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Increase Your Web Page Views with Responsive Design

responsive web designUp until recently, web design for devices was non-existent. You designed for the most popular browser resolution (800×600 or 1024×768) on a standard laptop or desktop PC. The most complicated thing you had to do for a device-specific design was making sure you were developing cross-browser, and that everything displayed as closely as possible on the different major browsers. Now, however, the landscape has changed and your web page could be viewed on any number of different devices- all at different resolutions. Obviously, you want all viewers to have the best experience possible, so what do you do? Responsive web design to the rescue. By keeping a few simple things in mind, and learning about the beauty of media queries, you can design the perfect experience for visitors no matter if they are viewing on a desktop, laptop, phone or tablet.

Make your site uniform on any browser or display

Responsive web design works via a couple of different methods. First of all get rid of pixels for width and font size. Now you will be using percentages and ems. Basically, you will be changing all widths to a percentage, based on the intended max width of your page. Say you have a container div that holds all of your content and is designed at 950px wide. You will first want to change that to width:100%; and max-width:950px. We will still use pixels, but only as hard and fast stops so we can control how big things get. Now, any dive we put inside that container will now be a percentage of 950px. For instance, if you have a left-content div that you have designed at 600px you will take that and divide it by 950, giving you 63.1%. That will make your CSS style for that div width: 63.1%; however, you still want it to stop at 600px so you will be utilizing max-width: 600px;. Now, this is fine on a laptop/desktop for viewing. Whatever size browser your visitor uses, they will get a similar view and maintain your design without having to horizontally scroll. When it comes to mobile and tablets, you will need to utilize a different tool to design the optimal experience.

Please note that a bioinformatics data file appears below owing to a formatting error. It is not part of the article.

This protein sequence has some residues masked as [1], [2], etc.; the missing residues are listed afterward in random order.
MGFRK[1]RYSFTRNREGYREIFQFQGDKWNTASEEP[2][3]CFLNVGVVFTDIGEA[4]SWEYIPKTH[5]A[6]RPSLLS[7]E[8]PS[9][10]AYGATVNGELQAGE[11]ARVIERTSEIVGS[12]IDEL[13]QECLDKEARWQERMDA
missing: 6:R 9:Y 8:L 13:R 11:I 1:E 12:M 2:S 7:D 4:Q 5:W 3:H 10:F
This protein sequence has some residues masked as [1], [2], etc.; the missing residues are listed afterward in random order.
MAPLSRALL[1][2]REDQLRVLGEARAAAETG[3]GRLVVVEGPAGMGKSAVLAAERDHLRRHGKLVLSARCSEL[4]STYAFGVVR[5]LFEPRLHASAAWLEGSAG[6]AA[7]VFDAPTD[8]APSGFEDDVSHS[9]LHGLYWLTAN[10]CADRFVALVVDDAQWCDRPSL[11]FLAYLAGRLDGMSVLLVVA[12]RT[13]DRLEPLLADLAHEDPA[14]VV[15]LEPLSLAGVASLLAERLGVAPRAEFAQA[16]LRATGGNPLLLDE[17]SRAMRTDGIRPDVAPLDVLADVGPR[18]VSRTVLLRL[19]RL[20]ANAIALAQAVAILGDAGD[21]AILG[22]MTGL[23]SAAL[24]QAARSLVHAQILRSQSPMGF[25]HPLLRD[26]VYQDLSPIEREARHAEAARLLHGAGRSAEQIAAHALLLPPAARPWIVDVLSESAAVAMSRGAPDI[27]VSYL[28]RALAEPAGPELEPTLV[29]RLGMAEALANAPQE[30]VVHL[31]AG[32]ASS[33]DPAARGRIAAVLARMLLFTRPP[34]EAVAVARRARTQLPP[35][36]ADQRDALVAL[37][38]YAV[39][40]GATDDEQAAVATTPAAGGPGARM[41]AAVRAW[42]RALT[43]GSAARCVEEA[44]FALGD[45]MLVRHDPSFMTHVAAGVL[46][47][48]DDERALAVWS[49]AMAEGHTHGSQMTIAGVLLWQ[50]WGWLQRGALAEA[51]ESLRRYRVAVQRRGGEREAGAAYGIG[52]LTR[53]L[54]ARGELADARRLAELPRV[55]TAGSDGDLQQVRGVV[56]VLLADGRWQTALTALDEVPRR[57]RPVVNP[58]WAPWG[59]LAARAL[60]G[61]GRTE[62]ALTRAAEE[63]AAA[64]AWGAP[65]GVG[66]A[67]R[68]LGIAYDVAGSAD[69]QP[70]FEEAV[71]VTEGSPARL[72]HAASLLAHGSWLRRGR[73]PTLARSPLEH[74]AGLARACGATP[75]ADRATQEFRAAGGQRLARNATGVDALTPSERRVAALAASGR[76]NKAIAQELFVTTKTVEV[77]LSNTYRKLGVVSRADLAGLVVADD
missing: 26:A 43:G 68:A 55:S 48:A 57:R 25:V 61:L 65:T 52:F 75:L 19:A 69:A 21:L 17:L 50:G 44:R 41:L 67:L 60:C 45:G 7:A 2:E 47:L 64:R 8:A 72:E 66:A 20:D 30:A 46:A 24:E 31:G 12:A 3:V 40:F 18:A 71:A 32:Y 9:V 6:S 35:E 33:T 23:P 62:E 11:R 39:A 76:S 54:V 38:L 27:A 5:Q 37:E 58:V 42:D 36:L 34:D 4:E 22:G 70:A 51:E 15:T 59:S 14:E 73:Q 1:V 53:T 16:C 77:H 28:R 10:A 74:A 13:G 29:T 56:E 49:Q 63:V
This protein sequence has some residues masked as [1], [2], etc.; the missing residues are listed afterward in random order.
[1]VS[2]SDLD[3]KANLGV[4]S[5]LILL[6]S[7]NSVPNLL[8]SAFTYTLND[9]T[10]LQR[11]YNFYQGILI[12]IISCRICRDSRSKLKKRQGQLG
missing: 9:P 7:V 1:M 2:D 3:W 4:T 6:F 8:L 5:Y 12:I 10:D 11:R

Media Queries will set you free

This is where things get interesting. Media queries are an exciting new development in CSS that allows you to specify exactly how a div or element will look on a specific or general pixel width- or even device. However, we will stick to device widths. It works like this:

@media screen and (max-width: 300px) {
    body {
 background-color: lightblue;

    .left-content {
 width: 100%;

Now, any time your browser is under 300px wide (a width on many phone browsers) the body of your page will have a blue background. You can go on to add as many divs and elements as you like withing the brackets of that query- it will only show once the browser triggers it. So you can see our previous example of left-content has been altered for our mobile audience. We don’t want that section to only take 63.1% of a mobile screen because it will be such a tiny space, everything will look cramped. So now, that section will be 100% of that holding container- taking up the entire width of the browser (save for any padding or margins). Keep in mind, you can have as many media queries as you like and can get as specific as possible, even designing for how a page looks in landscape versus portrait mode.

What if I am using WordPress? (i.e. I don’t want to code)

wordpressThere are several WordPress plugins that make this happen automatically without touching code, which can be very handy for those using WordPress because they don’t have that much development experience. Plugins like Jetpack, WPtouch 3, and WP Mobile Detector all do the heavy lifting for you. And there are solutions in both free and paid versions. This is especially handy for designing navigation for mobile, and can let you get super fancy and high-tech with how your menu displays.

Test Liberally

Of course, you will want to test this thoroughly on multiple browsers at different sizes, and it helps to have several devices to test on at different widths. Keep in mind there are emulators that simulate the experience of a site on a mobile device that you can use online, however, those are finicky at best and often do not trigger media queries correctly. For best results, always test on a device.

Responsive web design is the future, as well as the present, and adopting these practices is not an option. Not only does it make for a better experience, Google will actually penalize you in site ranking if your site isn’t mobile friendly. So, give yourself the best chance for success and make sure you are designing with flexibility and mobility in mind.


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